Black Panther holds on to the box office for a fifth weekend buff.ly/2G5OXCl https://t.co/SiyuEQbGaF
Back in October I discussed a new tact that Sony Records was trying by claiming that anyone who copied music from a legally purchased CD to their computer was a pirate. The abbreviated quote is:
â€œWhen an individual makes a copy of a song for himself, I suppose we can say he stole a song.â€ Making â€œa copyâ€ of a purchased song is just â€œa nice way of saying â€™steals just one copyâ€™,â€ she said.
I was astounded by this thought, and I still am.
In a case filed in Arizona, part of the case filed against the defendant sites the 2,000+ music files on his computer, made from legally purchased CDs, constitute “illegal copies”. The exact quote from the source material was:
The industry’s lawyer in the case, Ira Schwartz, argues in a brief filed earlier this month that the MP3 files Howell made on his computer from legally bought CDs are “unauthorized copies” of copyrighted recordings.
Excuse me? If I purchase a CD legally, and choose to enjoy the music in a separate fashion, that is now considered illegal? If the judge in this case was to rule in favor of the RIAA, it would make everyone who had ever done this into a criminal.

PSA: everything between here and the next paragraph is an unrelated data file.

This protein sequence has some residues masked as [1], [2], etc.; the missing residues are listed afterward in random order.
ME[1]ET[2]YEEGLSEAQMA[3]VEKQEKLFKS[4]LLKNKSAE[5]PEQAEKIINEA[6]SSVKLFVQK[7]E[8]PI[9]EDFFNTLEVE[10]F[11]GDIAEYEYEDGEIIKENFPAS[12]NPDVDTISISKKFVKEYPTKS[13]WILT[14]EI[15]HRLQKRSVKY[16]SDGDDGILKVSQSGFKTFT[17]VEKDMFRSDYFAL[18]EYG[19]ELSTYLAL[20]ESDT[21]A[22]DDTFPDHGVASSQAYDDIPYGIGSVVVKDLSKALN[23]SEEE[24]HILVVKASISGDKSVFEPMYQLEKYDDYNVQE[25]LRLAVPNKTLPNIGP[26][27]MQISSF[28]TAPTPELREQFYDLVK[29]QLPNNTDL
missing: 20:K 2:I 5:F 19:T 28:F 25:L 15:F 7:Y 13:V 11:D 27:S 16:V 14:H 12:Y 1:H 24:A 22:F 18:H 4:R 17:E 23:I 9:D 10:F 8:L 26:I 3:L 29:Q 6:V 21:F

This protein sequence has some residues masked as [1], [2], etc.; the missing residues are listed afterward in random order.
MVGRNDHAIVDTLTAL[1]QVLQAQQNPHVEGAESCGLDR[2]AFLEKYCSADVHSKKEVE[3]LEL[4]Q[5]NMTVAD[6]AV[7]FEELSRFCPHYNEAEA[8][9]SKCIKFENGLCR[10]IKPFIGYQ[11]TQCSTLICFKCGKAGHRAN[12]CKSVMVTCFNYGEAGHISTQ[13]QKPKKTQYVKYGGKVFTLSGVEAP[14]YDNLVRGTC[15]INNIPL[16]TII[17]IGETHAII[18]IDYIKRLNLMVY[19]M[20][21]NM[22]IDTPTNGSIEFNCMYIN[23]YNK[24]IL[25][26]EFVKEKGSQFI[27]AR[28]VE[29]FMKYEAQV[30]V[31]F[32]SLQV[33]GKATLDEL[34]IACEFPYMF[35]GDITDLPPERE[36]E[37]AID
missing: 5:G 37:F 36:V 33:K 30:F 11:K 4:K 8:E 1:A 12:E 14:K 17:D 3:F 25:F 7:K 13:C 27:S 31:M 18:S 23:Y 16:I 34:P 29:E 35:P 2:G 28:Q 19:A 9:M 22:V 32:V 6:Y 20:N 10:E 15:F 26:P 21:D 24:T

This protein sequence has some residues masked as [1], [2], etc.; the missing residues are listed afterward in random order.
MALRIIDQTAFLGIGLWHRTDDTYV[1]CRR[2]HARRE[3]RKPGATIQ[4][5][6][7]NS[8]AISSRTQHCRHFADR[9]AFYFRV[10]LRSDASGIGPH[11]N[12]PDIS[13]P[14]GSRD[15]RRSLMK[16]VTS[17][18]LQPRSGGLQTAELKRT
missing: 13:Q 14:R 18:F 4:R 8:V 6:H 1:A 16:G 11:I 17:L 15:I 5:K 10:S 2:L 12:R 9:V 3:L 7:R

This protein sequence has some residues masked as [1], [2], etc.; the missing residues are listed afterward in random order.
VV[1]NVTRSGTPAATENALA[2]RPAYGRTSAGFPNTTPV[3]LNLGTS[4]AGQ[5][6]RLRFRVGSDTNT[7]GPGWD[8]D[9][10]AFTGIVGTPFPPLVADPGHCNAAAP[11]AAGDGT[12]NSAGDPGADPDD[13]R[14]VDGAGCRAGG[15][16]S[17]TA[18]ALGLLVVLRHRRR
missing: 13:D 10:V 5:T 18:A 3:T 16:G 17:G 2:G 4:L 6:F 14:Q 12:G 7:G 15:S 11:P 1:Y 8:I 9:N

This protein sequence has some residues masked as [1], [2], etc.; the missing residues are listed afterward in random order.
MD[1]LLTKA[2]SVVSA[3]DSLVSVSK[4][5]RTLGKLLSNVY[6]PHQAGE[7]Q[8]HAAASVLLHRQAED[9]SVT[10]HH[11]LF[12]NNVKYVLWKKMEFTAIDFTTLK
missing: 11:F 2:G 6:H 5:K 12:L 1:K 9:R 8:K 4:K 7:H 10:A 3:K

My hatred of the RIAA grows with each passing day it seems. They will not rest until they have found a way to make money off of every aspect of music. I have said it before, and I’ll say it again: So long as I purchased the music legally, and it is for personal enjoyment, I will listen to it any damned way I please. I am NOT going to purchase an album as both a CD and MP3 files. If it is for my personal enjoyment, then there is nothing wrong with me listening to it on multiple devices that are, yes, again, for my personal use.
The RIAA is so desperate to hold on to their outdated business model that they will do anything to make themselves seem relevant. It is time for the record companies to cut their support of this association and stop making enemies of their customer base.